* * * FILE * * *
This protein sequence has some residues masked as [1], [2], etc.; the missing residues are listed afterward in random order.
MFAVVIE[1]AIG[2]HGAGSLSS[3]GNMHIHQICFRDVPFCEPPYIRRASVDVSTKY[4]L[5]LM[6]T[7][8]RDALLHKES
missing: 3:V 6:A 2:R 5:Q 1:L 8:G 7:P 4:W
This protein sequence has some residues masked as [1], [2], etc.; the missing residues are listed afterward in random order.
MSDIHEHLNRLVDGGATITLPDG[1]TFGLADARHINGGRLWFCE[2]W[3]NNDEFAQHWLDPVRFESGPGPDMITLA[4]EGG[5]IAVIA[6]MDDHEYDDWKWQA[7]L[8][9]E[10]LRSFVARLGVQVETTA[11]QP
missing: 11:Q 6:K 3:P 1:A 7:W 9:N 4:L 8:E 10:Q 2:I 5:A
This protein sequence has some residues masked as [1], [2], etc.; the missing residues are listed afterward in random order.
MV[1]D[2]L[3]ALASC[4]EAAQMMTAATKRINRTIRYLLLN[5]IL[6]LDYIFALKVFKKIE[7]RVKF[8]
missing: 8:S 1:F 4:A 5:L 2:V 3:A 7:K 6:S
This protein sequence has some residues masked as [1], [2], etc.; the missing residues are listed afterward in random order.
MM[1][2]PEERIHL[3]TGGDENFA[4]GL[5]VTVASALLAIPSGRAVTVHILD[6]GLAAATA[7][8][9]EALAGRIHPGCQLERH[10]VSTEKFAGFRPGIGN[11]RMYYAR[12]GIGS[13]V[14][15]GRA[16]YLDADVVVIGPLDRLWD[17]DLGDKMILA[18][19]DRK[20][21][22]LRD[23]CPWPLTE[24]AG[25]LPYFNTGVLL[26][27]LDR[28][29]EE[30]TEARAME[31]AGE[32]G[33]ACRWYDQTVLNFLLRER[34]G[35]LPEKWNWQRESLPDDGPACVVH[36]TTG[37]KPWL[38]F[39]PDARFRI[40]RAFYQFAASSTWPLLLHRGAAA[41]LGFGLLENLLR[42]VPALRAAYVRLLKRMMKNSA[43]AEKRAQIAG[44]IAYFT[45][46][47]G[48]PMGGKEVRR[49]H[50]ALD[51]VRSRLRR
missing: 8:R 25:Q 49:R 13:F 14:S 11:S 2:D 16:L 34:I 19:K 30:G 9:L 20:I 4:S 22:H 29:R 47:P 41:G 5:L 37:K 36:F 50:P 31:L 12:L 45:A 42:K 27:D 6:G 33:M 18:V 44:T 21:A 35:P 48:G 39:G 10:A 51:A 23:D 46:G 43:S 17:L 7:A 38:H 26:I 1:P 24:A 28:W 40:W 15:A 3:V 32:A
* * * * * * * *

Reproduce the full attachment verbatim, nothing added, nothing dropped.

This protein sequence has some residues masked as [1], [2], etc.; the missing residues are listed afterward in random order.
MFAVVIE[1]AIG[2]HGAGSLSS[3]GNMHIHQICFRDVPFCEPPYIRRASVDVSTKY[4]L[5]LM[6]T[7][8]RDALLHKES
missing: 3:V 6:A 2:R 5:Q 1:L 8:G 7:P 4:W
This protein sequence has some residues masked as [1], [2], etc.; the missing residues are listed afterward in random order.
MSDIHEHLNRLVDGGATITLPDG[1]TFGLADARHINGGRLWFCE[2]W[3]NNDEFAQHWLDPVRFESGPGPDMITLA[4]EGG[5]IAVIA[6]MDDHEYDDWKWQA[7]L[8][9]E[10]LRSFVARLGVQVETTA[11]QP
missing: 11:Q 6:K 3:P 1:A 7:W 9:N 4:L 8:E 10:Q 2:I 5:A
This protein sequence has some residues masked as [1], [2], etc.; the missing residues are listed afterward in random order.
MV[1]D[2]L[3]ALASC[4]EAAQMMTAATKRINRTIRYLLLN[5]IL[6]LDYIFALKVFKKIE[7]RVKF[8]
missing: 8:S 1:F 4:A 5:L 2:V 3:A 7:K 6:S
This protein sequence has some residues masked as [1], [2], etc.; the missing residues are listed afterward in random order.
MM[1][2]PEERIHL[3]TGGDENFA[4]GL[5]VTVASALLAIPSGRAVTVHILD[6]GLAAATA[7][8][9]EALAGRIHPGCQLERH[10]VSTEKFAGFRPGIGN[11]RMYYAR[12]GIGS[13]V[14][15]GRA[16]YLDADVVVIGPLDRLWD[17]DLGDKMILA[18][19]DRK[20][21][22]LRD[23]CPWPLTE[24]AG[25]LPYFNTGVLL[26][27]LDR[28][29]EE[30]TEARAME[31]AGE[32]G[33]ACRWYDQTVLNFLLRER[34]G[35]LPEKWNWQRESLPDDGPACVVH[36]TTG[37]KPWL[38]F[39]PDARFRI[40]RAFYQFAASSTWPLLLHRGAAA[41]LGFGLLENLLR[42]VPALRAAYVRLLKRMMKNSA[43]AEKRAQIAG[44]IAYFT[45][46][47]G[48]PMGGKEVRR[49]H[50]ALD[51]VRSRLRR
missing: 8:R 25:Q 49:R 13:F 14:S 11:S 2:D 16:L 34:I 19:K 30:G 9:L 20:I 4:S 22:H 29:R 47:P 41:G 5:L 37:K 36:F 50:P 31:L 12:L 45:A 42:K 27:D 6:G 33:M 18:V 44:T 21:A 35:P 48:G 39:G 10:A 51:A 23:D 46:G 43:S 17:L 7:A 38:H 26:I 1:P 24:A 28:W 40:W 15:A 3:V 32:A